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BBC Business Daily: Episodes

Why Mexico is now importing more workers than it's exporting. Is it taking over from China as a cheap labour market to satisfy demand from US consumers? We'll hear from workers who've come home and from employers creating thousands of new jobs. We'll also look at how much of a threat continuing violence ...
In the Balance looks at the road to recovery after the financial crash of 2008. How the world's richest,and some of the world's poorest, have been affected by the crisis in capitalism. Are debt and austerity still the most important economic topics of the moment?
We review some of the most colourful trips of our broadcasting year. From shoppers scrabbling for bargains on the empty supermarket shelves of Venezuela, to high-rolling gamblers in Macau for whom the sky is the limit, from the garment workers surviving tragedy in Bangladesh, to the herdsmen of Mongolia, ...
What are Alan Greenspan's thoughts on dancing? What does Kofi Annan dream about? And can Lloyd Blankfein explain why banks have been so reluctant to lend? A look back at our most significant interviews of 2013. Business Daily sat down with the central bankers, chief executives and presidents that move ...
Business Daily revisits the weirdest and most wonderful stories of the year. We speak to the officer tasked with investigating a "grime" wave and learn why psychopaths make such good bosses as well as meeting the expert in "inactivity studies" who wants to tackle our sedentary working lives by making ...
The computer gaming industry is worth over $70bn worldwide, yet it can be surprisingly difficult for games developers to make a profit from their fans.
Are women the key to turning around Japan's fortunes? Fewer than half of all Japanese women work. We'll be hearing from one of the two female cabinet ministers on how the government is determined to change all that plus we'll hear from one of the few venture venture capitalist who actually invest in ...
Permits which give companies and industries the right to pollute are traded around the world. As China opens the world's second biggest carbon trading scheme, In the Balance asks whether the system is working.
Manuela Saragosa is joined by international environmental lawyer Anthony Hobley; Dimitri Zenghelis ...
How can we help the 73 million young people around the world who can't find work? We report from Spain and India. Plus we'll be exploring what can be done to get young people back into work and to ameliorate the effects of a spell out of work.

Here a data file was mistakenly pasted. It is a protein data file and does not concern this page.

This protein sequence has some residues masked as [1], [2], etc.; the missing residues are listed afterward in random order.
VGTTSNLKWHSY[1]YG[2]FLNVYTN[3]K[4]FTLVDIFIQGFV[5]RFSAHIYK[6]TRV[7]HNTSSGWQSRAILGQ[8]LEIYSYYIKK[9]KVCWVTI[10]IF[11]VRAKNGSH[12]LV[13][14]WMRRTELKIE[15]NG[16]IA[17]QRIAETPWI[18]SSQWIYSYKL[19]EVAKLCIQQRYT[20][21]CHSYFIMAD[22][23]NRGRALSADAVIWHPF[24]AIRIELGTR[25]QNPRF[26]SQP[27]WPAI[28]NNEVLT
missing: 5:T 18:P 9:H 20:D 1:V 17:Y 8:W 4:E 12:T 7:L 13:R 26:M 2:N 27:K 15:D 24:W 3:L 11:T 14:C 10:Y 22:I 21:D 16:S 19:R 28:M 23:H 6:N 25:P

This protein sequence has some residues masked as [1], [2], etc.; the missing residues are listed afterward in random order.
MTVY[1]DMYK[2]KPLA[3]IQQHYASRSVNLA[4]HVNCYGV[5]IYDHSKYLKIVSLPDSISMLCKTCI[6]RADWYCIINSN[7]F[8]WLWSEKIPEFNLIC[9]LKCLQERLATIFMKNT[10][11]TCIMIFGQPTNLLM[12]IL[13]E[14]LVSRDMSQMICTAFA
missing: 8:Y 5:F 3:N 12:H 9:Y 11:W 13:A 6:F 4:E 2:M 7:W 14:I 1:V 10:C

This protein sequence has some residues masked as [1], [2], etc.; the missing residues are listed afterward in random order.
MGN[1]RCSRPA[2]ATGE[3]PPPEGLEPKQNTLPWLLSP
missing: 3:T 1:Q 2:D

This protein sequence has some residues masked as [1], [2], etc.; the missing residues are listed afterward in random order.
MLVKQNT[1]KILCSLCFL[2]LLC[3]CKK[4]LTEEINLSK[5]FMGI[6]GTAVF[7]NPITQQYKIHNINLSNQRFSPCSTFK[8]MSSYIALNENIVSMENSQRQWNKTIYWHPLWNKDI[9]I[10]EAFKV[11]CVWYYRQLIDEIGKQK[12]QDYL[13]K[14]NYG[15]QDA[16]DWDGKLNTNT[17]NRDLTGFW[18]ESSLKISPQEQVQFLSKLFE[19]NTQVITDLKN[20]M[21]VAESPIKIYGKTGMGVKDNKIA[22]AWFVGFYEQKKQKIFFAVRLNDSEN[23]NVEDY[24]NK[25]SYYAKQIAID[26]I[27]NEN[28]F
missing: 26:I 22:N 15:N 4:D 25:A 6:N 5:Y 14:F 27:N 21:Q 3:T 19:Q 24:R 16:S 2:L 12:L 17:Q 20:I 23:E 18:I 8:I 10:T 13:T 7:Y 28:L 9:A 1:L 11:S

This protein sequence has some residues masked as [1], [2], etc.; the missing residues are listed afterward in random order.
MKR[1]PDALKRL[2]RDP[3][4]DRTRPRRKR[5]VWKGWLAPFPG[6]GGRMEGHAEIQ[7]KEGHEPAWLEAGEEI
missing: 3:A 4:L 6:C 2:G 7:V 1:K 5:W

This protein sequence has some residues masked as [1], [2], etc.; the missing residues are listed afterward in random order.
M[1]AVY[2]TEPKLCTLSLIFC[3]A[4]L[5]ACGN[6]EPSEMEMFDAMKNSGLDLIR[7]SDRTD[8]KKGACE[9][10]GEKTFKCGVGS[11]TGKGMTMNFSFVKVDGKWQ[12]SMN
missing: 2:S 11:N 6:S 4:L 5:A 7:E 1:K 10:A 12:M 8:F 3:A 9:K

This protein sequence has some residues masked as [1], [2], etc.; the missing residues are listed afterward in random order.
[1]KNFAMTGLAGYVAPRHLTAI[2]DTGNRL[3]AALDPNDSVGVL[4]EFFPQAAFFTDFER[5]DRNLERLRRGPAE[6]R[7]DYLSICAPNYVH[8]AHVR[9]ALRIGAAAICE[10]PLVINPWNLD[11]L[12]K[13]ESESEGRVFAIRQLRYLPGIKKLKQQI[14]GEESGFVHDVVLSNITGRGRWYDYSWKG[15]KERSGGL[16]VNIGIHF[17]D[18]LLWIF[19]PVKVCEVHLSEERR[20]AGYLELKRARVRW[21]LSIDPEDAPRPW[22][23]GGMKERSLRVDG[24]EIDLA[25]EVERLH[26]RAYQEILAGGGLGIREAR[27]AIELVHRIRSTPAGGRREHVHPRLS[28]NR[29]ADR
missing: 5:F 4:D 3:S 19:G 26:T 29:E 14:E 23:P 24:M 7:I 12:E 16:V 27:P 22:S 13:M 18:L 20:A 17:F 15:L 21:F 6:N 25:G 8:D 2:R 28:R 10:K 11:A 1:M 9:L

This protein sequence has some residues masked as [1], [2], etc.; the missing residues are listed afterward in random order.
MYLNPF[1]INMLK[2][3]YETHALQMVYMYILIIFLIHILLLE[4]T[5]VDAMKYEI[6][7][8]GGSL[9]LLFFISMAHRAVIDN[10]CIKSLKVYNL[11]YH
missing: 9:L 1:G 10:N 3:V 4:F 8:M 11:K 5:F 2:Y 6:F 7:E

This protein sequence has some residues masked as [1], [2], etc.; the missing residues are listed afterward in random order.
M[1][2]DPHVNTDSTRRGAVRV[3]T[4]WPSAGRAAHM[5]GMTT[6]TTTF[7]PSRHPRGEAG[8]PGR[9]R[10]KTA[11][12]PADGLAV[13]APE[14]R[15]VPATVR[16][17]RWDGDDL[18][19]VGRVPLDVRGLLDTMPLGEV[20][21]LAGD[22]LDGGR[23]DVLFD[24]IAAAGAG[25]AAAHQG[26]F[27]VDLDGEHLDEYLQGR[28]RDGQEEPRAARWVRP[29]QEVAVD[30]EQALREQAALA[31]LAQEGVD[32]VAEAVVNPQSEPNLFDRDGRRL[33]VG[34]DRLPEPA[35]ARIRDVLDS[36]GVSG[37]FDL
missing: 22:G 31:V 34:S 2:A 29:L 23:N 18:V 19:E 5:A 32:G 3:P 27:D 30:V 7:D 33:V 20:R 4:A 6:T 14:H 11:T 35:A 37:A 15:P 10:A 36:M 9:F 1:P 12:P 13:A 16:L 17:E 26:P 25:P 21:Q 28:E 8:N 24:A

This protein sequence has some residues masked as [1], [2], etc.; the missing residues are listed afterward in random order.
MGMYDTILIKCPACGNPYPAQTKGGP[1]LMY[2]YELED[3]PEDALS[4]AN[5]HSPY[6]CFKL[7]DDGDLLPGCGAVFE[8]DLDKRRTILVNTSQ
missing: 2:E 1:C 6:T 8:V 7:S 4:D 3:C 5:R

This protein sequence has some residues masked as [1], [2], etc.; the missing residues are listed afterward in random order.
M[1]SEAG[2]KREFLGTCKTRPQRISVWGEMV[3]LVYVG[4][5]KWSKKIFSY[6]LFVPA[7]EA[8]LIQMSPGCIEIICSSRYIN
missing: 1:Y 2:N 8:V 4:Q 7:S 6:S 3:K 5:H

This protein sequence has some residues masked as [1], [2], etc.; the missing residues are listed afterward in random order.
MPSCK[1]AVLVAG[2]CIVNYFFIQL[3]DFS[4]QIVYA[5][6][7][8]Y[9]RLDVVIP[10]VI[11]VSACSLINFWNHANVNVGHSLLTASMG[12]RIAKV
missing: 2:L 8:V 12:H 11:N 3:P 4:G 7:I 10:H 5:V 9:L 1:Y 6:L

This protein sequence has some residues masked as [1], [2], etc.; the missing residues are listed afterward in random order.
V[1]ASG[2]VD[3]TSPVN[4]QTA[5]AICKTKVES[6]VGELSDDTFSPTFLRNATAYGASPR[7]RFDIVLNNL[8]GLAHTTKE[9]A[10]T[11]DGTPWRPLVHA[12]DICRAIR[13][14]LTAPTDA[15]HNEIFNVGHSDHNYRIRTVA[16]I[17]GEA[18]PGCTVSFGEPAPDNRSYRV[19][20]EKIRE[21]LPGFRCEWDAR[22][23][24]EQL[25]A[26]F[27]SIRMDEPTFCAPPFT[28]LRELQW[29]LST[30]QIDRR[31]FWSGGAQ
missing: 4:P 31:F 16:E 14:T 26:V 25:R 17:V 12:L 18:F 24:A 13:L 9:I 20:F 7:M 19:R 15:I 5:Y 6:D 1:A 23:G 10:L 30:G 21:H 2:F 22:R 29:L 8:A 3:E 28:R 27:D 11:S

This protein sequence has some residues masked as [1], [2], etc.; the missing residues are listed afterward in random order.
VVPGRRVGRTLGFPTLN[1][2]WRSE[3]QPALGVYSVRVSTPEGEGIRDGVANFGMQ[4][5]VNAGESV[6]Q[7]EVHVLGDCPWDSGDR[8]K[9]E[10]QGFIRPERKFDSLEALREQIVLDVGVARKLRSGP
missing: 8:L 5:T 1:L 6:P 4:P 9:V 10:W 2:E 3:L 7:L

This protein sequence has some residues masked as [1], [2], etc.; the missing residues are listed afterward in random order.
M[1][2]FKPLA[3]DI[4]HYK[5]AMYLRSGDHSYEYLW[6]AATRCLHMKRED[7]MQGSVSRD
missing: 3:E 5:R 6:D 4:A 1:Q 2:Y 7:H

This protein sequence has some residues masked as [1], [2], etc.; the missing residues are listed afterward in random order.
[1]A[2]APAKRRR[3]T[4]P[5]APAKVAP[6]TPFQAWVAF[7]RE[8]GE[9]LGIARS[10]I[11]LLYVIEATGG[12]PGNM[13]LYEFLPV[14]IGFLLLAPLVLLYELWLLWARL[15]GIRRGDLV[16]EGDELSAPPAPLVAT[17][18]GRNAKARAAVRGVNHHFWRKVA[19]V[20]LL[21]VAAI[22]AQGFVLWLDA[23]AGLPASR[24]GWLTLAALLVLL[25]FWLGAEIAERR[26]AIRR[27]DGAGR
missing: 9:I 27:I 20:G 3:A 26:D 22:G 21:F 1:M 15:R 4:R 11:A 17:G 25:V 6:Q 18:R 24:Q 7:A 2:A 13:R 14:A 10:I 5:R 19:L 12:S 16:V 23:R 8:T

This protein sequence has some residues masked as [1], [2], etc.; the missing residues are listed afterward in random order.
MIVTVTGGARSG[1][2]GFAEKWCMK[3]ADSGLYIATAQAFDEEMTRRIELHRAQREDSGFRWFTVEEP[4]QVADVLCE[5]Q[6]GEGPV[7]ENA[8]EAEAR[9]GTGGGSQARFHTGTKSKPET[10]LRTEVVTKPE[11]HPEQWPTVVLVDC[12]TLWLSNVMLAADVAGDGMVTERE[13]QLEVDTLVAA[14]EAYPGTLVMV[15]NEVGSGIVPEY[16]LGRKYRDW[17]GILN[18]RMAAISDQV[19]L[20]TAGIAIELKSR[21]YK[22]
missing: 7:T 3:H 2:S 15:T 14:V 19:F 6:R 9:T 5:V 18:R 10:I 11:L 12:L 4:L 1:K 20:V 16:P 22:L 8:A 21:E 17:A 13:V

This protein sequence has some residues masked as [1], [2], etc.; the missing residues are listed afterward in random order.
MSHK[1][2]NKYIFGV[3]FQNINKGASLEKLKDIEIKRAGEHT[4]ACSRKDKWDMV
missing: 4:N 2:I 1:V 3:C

The US Fed's wind-down of quantitative easing - what does it mean for China and other developing countries, and what does it say about the US economy? Also in the programme, should everyone be entitled to a minimum basic income, guaranteed by the state?
We meet Dr Henry Markram, the man who has bagged the biggest scientific grant ever awarded - 1bn euros - to build a virtual human brain. Also in the programme, chess boxing, a hybrid sport that combines chess with boxing in alternating rounds.
Computers and our world: Estonia, YouTube and the sticky bun. How innovation in computers continues to alter our reality. Plus: one of the founders of YouTube on a digital paradox: why the companies that design global technology insist on basing themselves in Silicon Valley.
Japanese PM Shinzo Abe's economic policies are one year old, so what has been achieved? The BBC's Chief Business Correspondent Linda Yueh is in Tokyo to talk to former Economics Minister and Abe advisor, Heizo Takenaka, who remains optimistic; while Richard Koo of the Nomura Research Institute highlights ...
This week we're talking people, power and economics. We've seen people in Ukraine, Thailand, and of course South Africa, making their voices heard. It's been for different reasons, but money and livelihoods have been at the heart of their concerns. But when a government listens and takes a populist ...
What can be done to revive South Africa's ailing economy? Growth is slow, unemployment is high and it remains one of the most unequal countries on earth. Plus we visit a high tech energy firm called Moixa to explore whether a new kind of USB cable can drive a revolution in how we use power. And self-dissing. ...
After two years of draconian austerity measures, the Greek economy is finally showing signs of recovery. The stock market's done well this year and the government is balancing the books. Now the country needs growth, but where's that going to come from? And if you're running a business in Greece, does ...
We take a look at gold in the fifth of our series examining the world economy from the chemical elements up. We discover why gold is golden, why it is the only element that makes a good currency and why currencies based on the gold standard were such a disaster. We talk to one of the world's biggest ...
One of the world's most influential economists says worldwide health care improvements could save 10 million lives a year. Larry Summers tells us how he believes, it can be done. And why, despite increasingly challenging economic conditions, China remains a great place to do business, according to the ...
As shale oil and gas revolutionises US energy, we find out about the fracking pioneers. Also in the programme, we hear from the BBC's Stephen Evans in Berlin about how Germany's U-turn over nuclear energy following Japan's Fukushima disaster has led to a controversial rebound in coal-fired power stations ...
Today Business Daily is in Texas and finds it is in the grip of a new oil boom made possible by fracking. But is a great opportunity being missed? And we've got Lucy Kellaway on how the scandal of the drug-taking chairman of a British bank, reveals serious flaws in the competence of many company directors.
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